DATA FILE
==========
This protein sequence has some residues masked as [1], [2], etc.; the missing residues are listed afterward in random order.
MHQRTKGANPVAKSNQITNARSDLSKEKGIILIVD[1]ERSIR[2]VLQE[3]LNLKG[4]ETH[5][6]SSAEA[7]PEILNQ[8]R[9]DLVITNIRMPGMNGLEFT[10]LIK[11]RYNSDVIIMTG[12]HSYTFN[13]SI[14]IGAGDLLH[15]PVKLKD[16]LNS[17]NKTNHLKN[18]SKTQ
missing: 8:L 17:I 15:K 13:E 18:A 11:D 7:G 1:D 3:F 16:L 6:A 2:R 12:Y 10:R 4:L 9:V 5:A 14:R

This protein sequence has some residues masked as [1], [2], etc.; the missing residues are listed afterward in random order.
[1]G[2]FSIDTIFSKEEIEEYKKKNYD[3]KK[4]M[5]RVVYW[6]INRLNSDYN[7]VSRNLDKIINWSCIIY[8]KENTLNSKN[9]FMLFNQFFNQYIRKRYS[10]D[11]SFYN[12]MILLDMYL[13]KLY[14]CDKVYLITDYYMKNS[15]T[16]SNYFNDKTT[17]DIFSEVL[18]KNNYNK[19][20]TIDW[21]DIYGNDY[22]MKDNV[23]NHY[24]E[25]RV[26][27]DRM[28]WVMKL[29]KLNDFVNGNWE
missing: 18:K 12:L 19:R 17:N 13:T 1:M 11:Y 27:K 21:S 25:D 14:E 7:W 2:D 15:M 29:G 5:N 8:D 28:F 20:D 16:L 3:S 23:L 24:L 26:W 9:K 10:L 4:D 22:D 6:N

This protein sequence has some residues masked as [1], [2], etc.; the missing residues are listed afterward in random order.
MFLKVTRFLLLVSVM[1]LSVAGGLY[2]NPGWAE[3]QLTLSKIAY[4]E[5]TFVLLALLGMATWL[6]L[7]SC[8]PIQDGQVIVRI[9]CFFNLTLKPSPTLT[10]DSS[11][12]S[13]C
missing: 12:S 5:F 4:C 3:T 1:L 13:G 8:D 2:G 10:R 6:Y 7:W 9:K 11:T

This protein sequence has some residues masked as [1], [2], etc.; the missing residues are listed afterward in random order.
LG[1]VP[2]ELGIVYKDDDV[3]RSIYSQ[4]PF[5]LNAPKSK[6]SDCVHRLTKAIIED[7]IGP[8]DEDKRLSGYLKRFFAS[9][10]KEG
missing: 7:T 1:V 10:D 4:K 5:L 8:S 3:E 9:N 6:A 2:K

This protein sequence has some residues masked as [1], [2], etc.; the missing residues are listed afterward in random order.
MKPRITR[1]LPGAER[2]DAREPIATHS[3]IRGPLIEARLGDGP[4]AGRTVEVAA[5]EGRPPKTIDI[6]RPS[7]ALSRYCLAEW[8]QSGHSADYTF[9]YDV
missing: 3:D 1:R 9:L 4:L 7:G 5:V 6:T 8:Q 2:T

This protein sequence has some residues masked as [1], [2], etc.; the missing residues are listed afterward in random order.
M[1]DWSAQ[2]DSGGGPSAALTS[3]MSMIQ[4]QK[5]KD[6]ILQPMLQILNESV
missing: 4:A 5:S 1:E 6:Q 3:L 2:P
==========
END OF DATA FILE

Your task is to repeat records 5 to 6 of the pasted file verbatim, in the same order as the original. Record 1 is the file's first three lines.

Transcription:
This protein sequence has some residues masked as [1], [2], etc.; the missing residues are listed afterward in random order.
MKPRITR[1]LPGAER[2]DAREPIATHS[3]IRGPLIEARLGDGP[4]AGRTVEVAA[5]EGRPPKTIDI[6]RPS[7]ALSRYCLAEW[8]QSGHSADYTF[9]YDV
missing: 3:D 1:R 9:L 4:L 7:G 5:V 6:T 8:Q 2:T

This protein sequence has some residues masked as [1], [2], etc.; the missing residues are listed afterward in random order.
M[1]DWSAQ[2]DSGGGPSAALTS[3]MSMIQ[4]QK[5]KD[6]ILQPMLQILNESV
missing: 4:A 5:S 1:E 6:Q 3:L 2:P